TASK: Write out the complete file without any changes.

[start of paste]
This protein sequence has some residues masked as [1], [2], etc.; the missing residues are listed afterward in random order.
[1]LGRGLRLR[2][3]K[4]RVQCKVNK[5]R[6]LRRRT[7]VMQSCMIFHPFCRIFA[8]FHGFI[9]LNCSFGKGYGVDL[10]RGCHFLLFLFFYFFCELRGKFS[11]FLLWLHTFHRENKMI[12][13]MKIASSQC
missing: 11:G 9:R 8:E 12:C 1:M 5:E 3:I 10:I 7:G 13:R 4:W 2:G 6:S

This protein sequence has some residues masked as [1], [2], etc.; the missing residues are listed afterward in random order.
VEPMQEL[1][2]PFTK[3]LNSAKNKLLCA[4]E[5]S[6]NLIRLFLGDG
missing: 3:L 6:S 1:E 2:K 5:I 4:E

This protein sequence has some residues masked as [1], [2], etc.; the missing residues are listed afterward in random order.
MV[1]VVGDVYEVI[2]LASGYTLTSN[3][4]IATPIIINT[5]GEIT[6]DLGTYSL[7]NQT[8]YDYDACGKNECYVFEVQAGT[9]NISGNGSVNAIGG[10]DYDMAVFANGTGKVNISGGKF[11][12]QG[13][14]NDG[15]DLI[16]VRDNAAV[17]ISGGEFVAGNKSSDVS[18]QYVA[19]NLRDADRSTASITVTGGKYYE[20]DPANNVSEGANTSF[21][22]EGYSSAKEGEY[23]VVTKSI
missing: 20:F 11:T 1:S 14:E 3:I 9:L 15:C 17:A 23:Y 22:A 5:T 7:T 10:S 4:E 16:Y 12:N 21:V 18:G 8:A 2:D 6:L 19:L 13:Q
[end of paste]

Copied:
This protein sequence has some residues masked as [1], [2], etc.; the missing residues are listed afterward in random order.
[1]LGRGLRLR[2][3]K[4]RVQCKVNK[5]R[6]LRRRT[7]VMQSCMIFHPFCRIFA[8]FHGFI[9]LNCSFGKGYGVDL[10]RGCHFLLFLFFYFFCELRGKFS[11]FLLWLHTFHRENKMI[12][13]MKIASSQC
missing: 11:G 9:R 8:E 12:C 1:M 5:E 3:I 10:I 7:G 13:R 4:W 2:G 6:S

This protein sequence has some residues masked as [1], [2], etc.; the missing residues are listed afterward in random order.
VEPMQEL[1][2]PFTK[3]LNSAKNKLLCA[4]E[5]S[6]NLIRLFLGDG
missing: 3:L 6:S 1:E 2:K 5:I 4:E

This protein sequence has some residues masked as [1], [2], etc.; the missing residues are listed afterward in random order.
MV[1]VVGDVYEVI[2]LASGYTLTSN[3][4]IATPIIINT[5]GEIT[6]DLGTYSL[7]NQT[8]YDYDACGKNECYVFEVQAGT[9]NISGNGSVNAIGG[10]DYDMAVFANGTGKVNISGGKF[11][12]QG[13][14]NDG[15]DLI[16]VRDNAAV[17]ISGGEFVAGNKSSDVS[18]QYVA[19]NLRDADRSTASITVTGGKYYE[20]DPANNVSEGANTSF[21][22]EGYSSAKEGEY[23]VVTKSI
missing: 20:F 11:T 1:S 14:E 3:I 9:L 15:C 17:A 23:Y 22:A 5:T 7:T 10:S 4:E 16:Y 12:N 21:V 18:G 8:A 2:D 6:L 19:L 13:Q